Nine-Twentynine Coffee Bar hosting art show, music BY DANIEL HART Staff Writer
Bachelorettes Bachelors of Arts
Students juggle tests, papers, matrimony
KAITLIN MULLINS | THE REFLECTOR
BY CHRISTIINE BOWMAN Staff Writer
Mississippi State University students are buying tuxes and gowns as well as textbooks and calculators. Students engaged in college are responsible for planning weddings on top of research papers and projects. Caroline Cooley, senior psychology major, said she has enjoyed the
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creative aspects of wedding planning but dreads the intimidating legal work. “I am a little stressed about having to change all of my legal documents to my married name, having blood work done, setting up insurance, financial accounts and things of this nature,” Cooley said. Bride-to-be Alyssa Harvey, senior broadcast major, gets hitched next summer. The most challenging part, Harvey said, is coordinating with her fiancé who attends Oklahoma State University. Harvey said the couple has been living eight hours apart for the past two years and only see each other every few months. “It makes planning extremely difficult because we want to make all of these decisions together, but we are hoping to get some things worked out this summer,” Harvey said, “I think that my fiancé is more excited about using the gun to register gifts than anything else.” Margaret Welsh, senior biomedical engineering major, who has been engaged for eight months, will be married in June 2013. Welsh said to relieve the stress of selecting bridesmaids she suggests keeping in mind which friends know the bride and groom best. “I basically chose my bridesmaids by who had seen me and my fiancé’s relationship develop over the past few years, and it was really hard to narrow it down to nine girls,” Welsh said.
Cooley said she decided on six bridesmaids and two honorary bridesmaids. “Three of my bridesmaids are dear friends of mine whom I have known for a long time and the others are family. I always wanted an even number, an OCD thing, and these six girls just so happened to be the ones I am closest to in the world,” Cooley said. Friends and guests can make planning flow smoothly for the bride by remembering to RSVP — a courtesy Welsh said college students often overlook. “No one wants to go to a wedding reception that is short on seating or food, and this can be solved with a simple RSVP,” Welsh said. Another potentially unforeseen struggle is the guest list. Cooley said her advice is to keep the list with you at all times. “I keep a master copy of the guest list on my iPad so that if my mom thinks of someone to add while I happen to be in class, when she texts me I can just insert them immediately,” she said. “I also keep detailed lists of all the invitation recipients for every shower, the ceremony and the gifts so that I will not forgot or misplace a name or detail.” Cooley also said she rewards herself for time spent on schoolwork with browsing the Internet for those perfect favors or bridesmaids dresses. “Procrastinating is sort of inevitable but, for instance, if I have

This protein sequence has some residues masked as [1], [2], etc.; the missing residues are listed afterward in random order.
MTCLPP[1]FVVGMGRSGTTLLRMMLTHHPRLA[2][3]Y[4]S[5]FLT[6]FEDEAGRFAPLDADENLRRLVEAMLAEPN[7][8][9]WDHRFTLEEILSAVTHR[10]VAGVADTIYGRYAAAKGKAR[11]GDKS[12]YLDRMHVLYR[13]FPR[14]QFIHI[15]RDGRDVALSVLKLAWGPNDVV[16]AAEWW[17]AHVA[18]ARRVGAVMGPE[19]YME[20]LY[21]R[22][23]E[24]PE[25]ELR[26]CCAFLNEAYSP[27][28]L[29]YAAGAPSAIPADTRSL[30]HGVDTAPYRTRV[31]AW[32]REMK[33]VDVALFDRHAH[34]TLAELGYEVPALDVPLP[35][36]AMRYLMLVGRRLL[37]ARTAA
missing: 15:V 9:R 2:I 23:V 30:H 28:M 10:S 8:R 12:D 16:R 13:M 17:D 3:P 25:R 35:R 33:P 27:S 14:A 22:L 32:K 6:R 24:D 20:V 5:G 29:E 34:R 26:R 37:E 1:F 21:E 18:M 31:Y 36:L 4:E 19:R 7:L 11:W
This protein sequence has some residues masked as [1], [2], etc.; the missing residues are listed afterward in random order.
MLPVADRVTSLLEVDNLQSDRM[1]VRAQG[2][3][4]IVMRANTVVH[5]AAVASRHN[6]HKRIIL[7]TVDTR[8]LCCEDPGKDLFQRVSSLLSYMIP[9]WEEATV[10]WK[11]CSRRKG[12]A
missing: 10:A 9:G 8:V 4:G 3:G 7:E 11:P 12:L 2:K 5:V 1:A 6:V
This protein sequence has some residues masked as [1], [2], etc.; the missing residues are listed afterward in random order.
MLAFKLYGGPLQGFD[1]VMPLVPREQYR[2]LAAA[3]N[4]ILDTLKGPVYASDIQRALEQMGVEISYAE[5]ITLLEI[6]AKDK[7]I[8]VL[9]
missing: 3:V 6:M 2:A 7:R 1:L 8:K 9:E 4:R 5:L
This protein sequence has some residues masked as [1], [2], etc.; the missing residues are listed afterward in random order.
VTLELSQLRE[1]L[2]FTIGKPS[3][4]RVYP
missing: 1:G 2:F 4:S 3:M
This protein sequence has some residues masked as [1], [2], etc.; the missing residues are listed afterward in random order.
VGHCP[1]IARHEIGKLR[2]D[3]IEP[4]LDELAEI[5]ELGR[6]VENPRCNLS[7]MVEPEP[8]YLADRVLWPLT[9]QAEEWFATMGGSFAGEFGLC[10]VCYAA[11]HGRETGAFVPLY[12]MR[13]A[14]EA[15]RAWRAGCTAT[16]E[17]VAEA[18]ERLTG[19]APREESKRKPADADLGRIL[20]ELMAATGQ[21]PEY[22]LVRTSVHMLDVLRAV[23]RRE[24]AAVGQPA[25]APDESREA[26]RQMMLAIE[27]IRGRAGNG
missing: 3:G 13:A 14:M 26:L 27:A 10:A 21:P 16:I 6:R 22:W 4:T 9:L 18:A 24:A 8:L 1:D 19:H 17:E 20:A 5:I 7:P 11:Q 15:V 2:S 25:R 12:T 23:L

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written three pages of my five-page paper I will allow myself to call my vendors for the next hour, and then it’s back to the paper,” she said. Cooley said looking forward to life with her new husband keeps her from getting bogged down in the stress of juggling school and wedding planning. “When I am overwhelmed and want to complain about how busy I am, I just think about how I am getting married to the love of my life and that if my biggest worry is having to finish a few math problems, then I am blessed beyond belief,” Cooley said. Harvey said her advice on getting engaged in college is to not rush things. “There is no rule that says you have to get married right after you graduate or while you’re still a student. If they’re the one, then they still will be after college,” Harvey said. Welsh said what she is most looking forward to about marriage is starting dental school and having someone who is always there to keep her motivated and walk through this next stage of life with her. She said students planning a wedding must remember to have fun with it. “Don’t get caught up in the planning and remember to enjoy being a student. Appreciate this phase and don’t try to wish it away. It is easy to get distracted by looking into what is coming up, but you might miss what you’re in right now,” Welsh said.